In fact, this was an illusion: the famed photo-op was conducted in an otherwise empty and secure sidestreet, far away from the crowds.

More egregious, and more suggestive, was the fact that many of the leaders who attended the protest apparently in defence of freedom of expression were in charge of countries that aggressively stifled expression at home. Take, for instance, Sameh Shoukry, the foreign minister of Egypt, marching at the very time that Al Jazeera journalists, including the Australian Peter Greste, were locked up in a Cairo prison. So too was the Russian foreign minister—envoy to a country that targets journalists and whistle blowers for criticising the government.

Even Western, liberal leaders like David Cameron and Angela Merkel preside over laws that prohibit and punish hate speech. And Australia, of course, has section 18C of the Racial Discrimination Act. After the Charlie Hebdo killings Tony Abbott argued rightly that ‘from time to time people will be upset, offended, insulted, humiliated … but it is all part of a free society.’ Yet our legal system does not reflect this basic liberal principle. Speech laws, we have been told time and time again, play as much a symbolic role as a practical one; showing who we are as a nation, the language and sentiments we will not tolerate.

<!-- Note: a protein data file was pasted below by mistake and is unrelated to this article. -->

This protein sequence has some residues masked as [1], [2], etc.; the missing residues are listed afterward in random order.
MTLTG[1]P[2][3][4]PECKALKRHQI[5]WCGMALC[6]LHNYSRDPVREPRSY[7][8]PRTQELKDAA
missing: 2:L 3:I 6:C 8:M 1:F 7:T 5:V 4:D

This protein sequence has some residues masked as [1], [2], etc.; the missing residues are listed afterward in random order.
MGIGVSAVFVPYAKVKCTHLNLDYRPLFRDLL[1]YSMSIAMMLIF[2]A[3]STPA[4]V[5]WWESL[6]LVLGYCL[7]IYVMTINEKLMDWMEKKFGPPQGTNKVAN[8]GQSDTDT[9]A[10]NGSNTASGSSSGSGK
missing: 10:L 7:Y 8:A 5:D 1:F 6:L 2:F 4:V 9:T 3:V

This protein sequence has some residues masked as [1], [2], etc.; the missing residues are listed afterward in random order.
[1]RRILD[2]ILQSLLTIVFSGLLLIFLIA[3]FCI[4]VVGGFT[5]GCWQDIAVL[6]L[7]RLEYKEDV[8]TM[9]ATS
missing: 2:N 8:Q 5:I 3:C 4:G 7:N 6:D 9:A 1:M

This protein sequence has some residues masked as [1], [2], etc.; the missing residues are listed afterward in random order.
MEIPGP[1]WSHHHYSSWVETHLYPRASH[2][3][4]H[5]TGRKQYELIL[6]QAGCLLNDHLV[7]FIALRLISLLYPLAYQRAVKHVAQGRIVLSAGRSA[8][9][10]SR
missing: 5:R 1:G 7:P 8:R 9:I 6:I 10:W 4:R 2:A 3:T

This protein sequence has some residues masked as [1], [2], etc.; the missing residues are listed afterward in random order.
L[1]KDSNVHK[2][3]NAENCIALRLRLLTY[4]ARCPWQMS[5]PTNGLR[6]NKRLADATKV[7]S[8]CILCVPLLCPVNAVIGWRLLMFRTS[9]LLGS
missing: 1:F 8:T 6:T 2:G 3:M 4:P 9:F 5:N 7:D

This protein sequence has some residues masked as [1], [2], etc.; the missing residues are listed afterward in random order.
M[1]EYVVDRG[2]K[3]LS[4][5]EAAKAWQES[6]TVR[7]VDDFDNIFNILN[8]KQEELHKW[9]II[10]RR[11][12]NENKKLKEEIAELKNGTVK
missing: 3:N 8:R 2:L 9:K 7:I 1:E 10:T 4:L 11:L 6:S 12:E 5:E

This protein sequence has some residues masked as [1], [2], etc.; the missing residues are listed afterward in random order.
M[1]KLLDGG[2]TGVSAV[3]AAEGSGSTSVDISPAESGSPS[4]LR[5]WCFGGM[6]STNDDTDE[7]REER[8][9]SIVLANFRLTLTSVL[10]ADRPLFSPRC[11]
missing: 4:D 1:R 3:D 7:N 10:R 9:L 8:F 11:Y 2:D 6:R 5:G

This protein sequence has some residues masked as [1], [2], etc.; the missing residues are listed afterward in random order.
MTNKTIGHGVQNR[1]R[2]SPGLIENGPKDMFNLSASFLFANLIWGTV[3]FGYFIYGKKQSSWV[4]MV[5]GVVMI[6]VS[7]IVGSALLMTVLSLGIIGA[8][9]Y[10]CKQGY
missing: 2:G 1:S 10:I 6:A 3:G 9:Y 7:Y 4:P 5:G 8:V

Rose’s Tyranny of Silence is especially good when it contextualises the cartoon crisis in the long historical contest over individual liberty and dissent. As a journalist, he spent a great deal of time talking to Soviet dissidents who wanted the same sort of liberal freedoms enjoyed in the West. Many Muslims now want the same freedoms but are prevented from expressing their desire by a stultifying public sphere in Islamic countries and the aggressive political dominance of radical Muslim ‘spokesmen’ in the West.

As Rose points out, Western liberalism’s weak and hesitating defence of free speech is not only a poor defence of its own values, but it abandons liberals in the Muslim world who are looking for alternative political paths. There are many human rights activists in the Muslim world crying out for the liberties which we now bargain away in the mistaken name of ‘toleration’.

Defending freedom of expression is not some academic preoccupation. It is fundamental to our idea of ourselves—to our liberties, and ultimately, to our civilisation.

The original article from the IPA review can be found here:

Lost in Translation